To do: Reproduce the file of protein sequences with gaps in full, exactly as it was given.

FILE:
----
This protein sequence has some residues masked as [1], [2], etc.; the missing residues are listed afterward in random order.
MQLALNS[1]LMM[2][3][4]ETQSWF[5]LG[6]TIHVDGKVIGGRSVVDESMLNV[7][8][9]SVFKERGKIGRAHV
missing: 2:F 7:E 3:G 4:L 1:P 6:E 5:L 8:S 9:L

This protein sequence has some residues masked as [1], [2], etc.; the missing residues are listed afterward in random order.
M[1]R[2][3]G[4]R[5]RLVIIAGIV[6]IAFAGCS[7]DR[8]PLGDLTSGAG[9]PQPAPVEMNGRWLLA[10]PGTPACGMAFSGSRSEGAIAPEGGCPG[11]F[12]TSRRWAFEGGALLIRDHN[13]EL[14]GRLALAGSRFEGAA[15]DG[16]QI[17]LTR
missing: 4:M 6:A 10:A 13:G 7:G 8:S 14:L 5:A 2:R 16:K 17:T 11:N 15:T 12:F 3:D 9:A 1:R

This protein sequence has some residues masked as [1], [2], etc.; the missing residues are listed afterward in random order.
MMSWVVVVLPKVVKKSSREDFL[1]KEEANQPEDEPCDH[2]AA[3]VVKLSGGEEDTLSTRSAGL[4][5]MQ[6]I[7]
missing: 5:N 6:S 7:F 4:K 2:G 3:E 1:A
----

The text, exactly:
This protein sequence has some residues masked as [1], [2], etc.; the missing residues are listed afterward in random order.
MQLALNS[1]LMM[2][3][4]ETQSWF[5]LG[6]TIHVDGKVIGGRSVVDESMLNV[7][8][9]SVFKERGKIGRAHV
missing: 2:F 7:E 3:G 4:L 1:P 6:E 5:L 8:S 9:L

This protein sequence has some residues masked as [1], [2], etc.; the missing residues are listed afterward in random order.
M[1]R[2][3]G[4]R[5]RLVIIAGIV[6]IAFAGCS[7]DR[8]PLGDLTSGAG[9]PQPAPVEMNGRWLLA[10]PGTPACGMAFSGSRSEGAIAPEGGCPG[11]F[12]TSRRWAFEGGALLIRDHN[13]EL[14]GRLALAGSRFEGAA[15]DG[16]QI[17]LTR
missing: 4:M 6:A 10:A 13:G 7:G 8:S 14:L 5:A 2:R 16:K 17:T 11:N 15:T 12:F 3:D 9:A 1:R

This protein sequence has some residues masked as [1], [2], etc.; the missing residues are listed afterward in random order.
MMSWVVVVLPKVVKKSSREDFL[1]KEEANQPEDEPCDH[2]AA[3]VVKLSGGEEDTLSTRSAGL[4][5]MQ[6]I[7]
missing: 5:N 6:S 7:F 4:K 2:G 3:E 1:A